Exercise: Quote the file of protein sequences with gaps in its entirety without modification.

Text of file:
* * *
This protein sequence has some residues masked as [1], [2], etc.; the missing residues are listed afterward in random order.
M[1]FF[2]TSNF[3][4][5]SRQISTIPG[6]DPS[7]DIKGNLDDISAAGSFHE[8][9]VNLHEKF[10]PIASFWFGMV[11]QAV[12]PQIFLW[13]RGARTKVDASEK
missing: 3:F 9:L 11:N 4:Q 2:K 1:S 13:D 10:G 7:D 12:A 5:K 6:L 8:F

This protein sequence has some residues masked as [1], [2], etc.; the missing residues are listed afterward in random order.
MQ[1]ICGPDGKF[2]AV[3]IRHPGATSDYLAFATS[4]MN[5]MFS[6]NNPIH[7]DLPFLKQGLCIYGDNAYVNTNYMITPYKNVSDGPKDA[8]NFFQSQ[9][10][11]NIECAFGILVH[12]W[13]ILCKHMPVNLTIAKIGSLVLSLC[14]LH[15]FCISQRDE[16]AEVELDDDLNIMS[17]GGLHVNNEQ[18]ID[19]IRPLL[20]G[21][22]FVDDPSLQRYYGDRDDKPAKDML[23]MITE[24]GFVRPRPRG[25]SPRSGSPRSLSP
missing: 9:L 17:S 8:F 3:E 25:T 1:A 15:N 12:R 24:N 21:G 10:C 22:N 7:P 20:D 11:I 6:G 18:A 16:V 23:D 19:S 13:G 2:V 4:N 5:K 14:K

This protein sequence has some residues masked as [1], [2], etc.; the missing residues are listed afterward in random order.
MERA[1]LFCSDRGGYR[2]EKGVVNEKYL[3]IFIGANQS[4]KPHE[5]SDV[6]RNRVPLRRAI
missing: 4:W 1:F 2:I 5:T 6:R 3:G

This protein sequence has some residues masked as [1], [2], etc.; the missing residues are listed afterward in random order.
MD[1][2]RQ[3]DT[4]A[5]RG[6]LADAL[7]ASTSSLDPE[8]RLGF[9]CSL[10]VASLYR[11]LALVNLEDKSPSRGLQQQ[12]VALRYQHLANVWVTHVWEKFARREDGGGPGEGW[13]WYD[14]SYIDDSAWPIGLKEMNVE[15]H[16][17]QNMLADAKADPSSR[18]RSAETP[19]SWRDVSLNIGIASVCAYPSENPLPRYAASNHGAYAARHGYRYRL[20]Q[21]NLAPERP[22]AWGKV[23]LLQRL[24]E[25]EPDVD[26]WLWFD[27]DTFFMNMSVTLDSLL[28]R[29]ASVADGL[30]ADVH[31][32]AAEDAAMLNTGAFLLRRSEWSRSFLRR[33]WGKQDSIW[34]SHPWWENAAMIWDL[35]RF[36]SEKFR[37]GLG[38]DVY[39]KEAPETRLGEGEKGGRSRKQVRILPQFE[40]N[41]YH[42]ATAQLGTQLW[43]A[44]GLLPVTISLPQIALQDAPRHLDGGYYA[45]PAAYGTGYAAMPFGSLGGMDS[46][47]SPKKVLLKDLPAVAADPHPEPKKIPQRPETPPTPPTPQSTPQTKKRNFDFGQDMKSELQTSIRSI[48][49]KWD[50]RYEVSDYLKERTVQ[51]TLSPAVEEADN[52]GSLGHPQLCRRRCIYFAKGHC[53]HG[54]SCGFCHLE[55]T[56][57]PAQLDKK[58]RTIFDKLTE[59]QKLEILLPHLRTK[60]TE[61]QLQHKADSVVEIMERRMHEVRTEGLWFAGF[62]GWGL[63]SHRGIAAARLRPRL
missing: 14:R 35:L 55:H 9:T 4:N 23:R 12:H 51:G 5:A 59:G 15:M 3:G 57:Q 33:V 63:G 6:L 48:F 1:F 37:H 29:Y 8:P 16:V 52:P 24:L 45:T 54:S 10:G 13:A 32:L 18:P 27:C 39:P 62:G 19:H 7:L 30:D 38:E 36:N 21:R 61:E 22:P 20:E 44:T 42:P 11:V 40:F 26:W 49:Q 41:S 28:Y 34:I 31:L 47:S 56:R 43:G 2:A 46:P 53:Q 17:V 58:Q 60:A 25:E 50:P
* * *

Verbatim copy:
This protein sequence has some residues masked as [1], [2], etc.; the missing residues are listed afterward in random order.
M[1]FF[2]TSNF[3][4][5]SRQISTIPG[6]DPS[7]DIKGNLDDISAAGSFHE[8][9]VNLHEKF[10]PIASFWFGMV[11]QAV[12]PQIFLW[13]RGARTKVDASEK
missing: 3:F 9:L 11:N 4:Q 2:K 1:S 13:D 10:G 7:D 12:A 5:K 6:L 8:F

This protein sequence has some residues masked as [1], [2], etc.; the missing residues are listed afterward in random order.
MQ[1]ICGPDGKF[2]AV[3]IRHPGATSDYLAFATS[4]MN[5]MFS[6]NNPIH[7]DLPFLKQGLCIYGDNAYVNTNYMITPYKNVSDGPKDA[8]NFFQSQ[9][10][11]NIECAFGILVH[12]W[13]ILCKHMPVNLTIAKIGSLVLSLC[14]LH[15]FCISQRDE[16]AEVELDDDLNIMS[17]GGLHVNNEQ[18]ID[19]IRPLL[20]G[21][22]FVDDPSLQRYYGDRDDKPAKDML[23]MITE[24]GFVRPRPRG[25]SPRSGSPRSLSP
missing: 9:L 17:S 8:F 3:E 25:T 1:A 15:N 12:R 24:N 21:G 10:C 22:N 7:P 20:D 11:I 6:G 18:A 16:V 23:D 19:S 13:G 2:V 4:N 5:K 14:K

This protein sequence has some residues masked as [1], [2], etc.; the missing residues are listed afterward in random order.
MERA[1]LFCSDRGGYR[2]EKGVVNEKYL[3]IFIGANQS[4]KPHE[5]SDV[6]RNRVPLRRAI
missing: 4:W 1:F 2:I 5:T 6:R 3:G

This protein sequence has some residues masked as [1], [2], etc.; the missing residues are listed afterward in random order.
MD[1][2]RQ[3]DT[4]A[5]RG[6]LADAL[7]ASTSSLDPE[8]RLGF[9]CSL[10]VASLYR[11]LALVNLEDKSPSRGLQQQ[12]VALRYQHLANVWVTHVWEKFARREDGGGPGEGW[13]WYD[14]SYIDDSAWPIGLKEMNVE[15]H[16][17]QNMLADAKADPSSR[18]RSAETP[19]SWRDVSLNIGIASVCAYPSENPLPRYAASNHGAYAARHGYRYRL[20]Q[21]NLAPERP[22]AWGKV[23]LLQRL[24]E[25]EPDVD[26]WLWFD[27]DTFFMNMSVTLDSLL[28]R[29]ASVADGL[30]ADVH[31][32]AAEDAAMLNTGAFLLRRSEWSRSFLRR[33]WGKQDSIW[34]SHPWWENAAMIWDL[35]RF[36]SEKFR[37]GLG[38]DVY[39]KEAPETRLGEGEKGGRSRKQVRILPQFE[40]N[41]YH[42]ATAQLGTQLW[43]A[44]GLLPVTISLPQIALQDAPRHLDGGYYA[45]PAAYGTGYAAMPFGSLGGMDS[46][47]SPKKVLLKDLPAVAADPHPEPKKIPQRPETPPTPPTPQSTPQTKKRNFDFGQDMKSELQTSIRSI[48][49]KWD[50]RYEVSDYLKERTVQ[51]TLSPAVEEADN[52]GSLGHPQLCRRRCIYFAKGHC[53]HG[54]SCGFCHLE[55]T[56][57]PAQLDKK[58]RTIFDKLTE[59]QKLEILLPHLRTK[60]TE[61]QLQHKADSVVEIMERRMHEVRTEGLWFAGF[62]GWGL[63]SHRGIAAARLRPRL
missing: 14:R 35:L 55:H 9:T 4:N 23:R 12:H 51:G 5:A 59:G 15:M 3:G 57:Q 33:V 63:G 6:L 48:F 1:F 37:H 29:Y 8:P 16:V 52:P 24:L 45:T 54:S 10:G 13:A 32:L 18:P 27:C 39:P 62:G 19:H 7:L 30:D 38:E 36:N 21:R 61:E 22:P 20:E 44:T 42:P 11:V 40:F 26:W 49:Q 41:S 28:Y 34:I 31:L 47:S 56:R 43:G 2:A 46:P 53:Q 17:V 58:Q 60:A 25:E 50:P